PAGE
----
The Annals of Coggeshall, Otherwise Sunnedon, in ... Essex ...

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Coventry, 1863 - Coggeshall (England) - 303 pages

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Page 204 - Finally brethren, farewell : be perfect, be of good comfort, be of one mind, live in peace ; and the God of love and peace shall be with you.
Page 62 - AB , hereunto moving, have given, granted and confirmed, and by these presents, do give, grant, and confirm, unto the said...
Page 126 - Dover-court, whereunto was much and great resort of people : for at that time there was a great rumour blown abroad amongst the ignorant sort, that the power of the idol of Dovercourt was so great, that no man had power to shut the church...
Page 150 - Whilst master of the college, he chanced to punish all the under-graduates therein for some general offence; and the penalty was put upon their heads in the buttery. And because that he disdained to convert the money to any private use, it was expended in new whiting the hall of the college. Whereupon a scholar hung up these verses on the screen...
Page 198 - Woman, why weepest thou ?" was our Lord's inquiry. Tears of joy become the saints, and there is no danger in them ; they will be sure to drop into his bosom, and draw out, it may be the like in him ; for he rejoices over us with singing, he rests in his love. Oh, my brethren, methinks I am with you, weeping with you, joying with you, praying with you, and hearing with you. It is true fellowship my soul has with you at a distance. I long after you much in the Lord ; yet rejoicingly stay his good pleasure....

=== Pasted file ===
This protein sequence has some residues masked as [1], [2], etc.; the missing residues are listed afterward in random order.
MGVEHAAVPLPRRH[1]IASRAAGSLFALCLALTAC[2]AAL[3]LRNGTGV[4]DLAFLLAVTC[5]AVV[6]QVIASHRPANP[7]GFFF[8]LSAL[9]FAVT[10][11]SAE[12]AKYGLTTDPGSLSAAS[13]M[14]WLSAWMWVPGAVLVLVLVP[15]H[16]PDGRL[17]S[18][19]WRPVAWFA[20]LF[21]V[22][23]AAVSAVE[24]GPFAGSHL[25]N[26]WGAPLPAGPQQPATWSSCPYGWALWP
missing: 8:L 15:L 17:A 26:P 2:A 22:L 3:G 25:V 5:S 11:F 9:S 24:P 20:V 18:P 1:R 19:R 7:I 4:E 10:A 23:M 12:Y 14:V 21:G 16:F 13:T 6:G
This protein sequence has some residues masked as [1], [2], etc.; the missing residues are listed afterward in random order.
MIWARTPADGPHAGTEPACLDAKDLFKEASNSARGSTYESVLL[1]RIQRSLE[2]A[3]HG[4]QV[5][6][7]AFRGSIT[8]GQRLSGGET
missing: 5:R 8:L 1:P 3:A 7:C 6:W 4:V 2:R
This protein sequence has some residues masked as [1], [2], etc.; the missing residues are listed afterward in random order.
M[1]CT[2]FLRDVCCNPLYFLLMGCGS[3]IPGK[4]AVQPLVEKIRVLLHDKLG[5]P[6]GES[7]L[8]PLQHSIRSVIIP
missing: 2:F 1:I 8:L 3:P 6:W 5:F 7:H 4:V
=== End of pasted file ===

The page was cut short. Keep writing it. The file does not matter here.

Page 137 - ... chain cast about his middle, with a multitude of people on every side compassing him about. Unto whom, after he had spoken many things, especially unto the Lord...
Page 143 - Fox, than whom no more happy an instrument to set the joints of a broken spirit. All his counsels proved ineffectual, insomuch that, in the agony of her soul, having a Venice glass in her hand, she brake forth into this expression : ' I am as surely damned, as this glass is broken !' which she immediately threw with violence to the ground.
Page 268 - The widow Comon was put into the river to see if she would sink, because she was suspected to be a witch — and she did not sink, but swim. And she was tryed again July 19th, and then she swam again, and did not sink.
Page 268 - July 13. 1699. The widow Comon was put into the river to see if she would sink because she was suspected to be a witch and she did not sink but swim.

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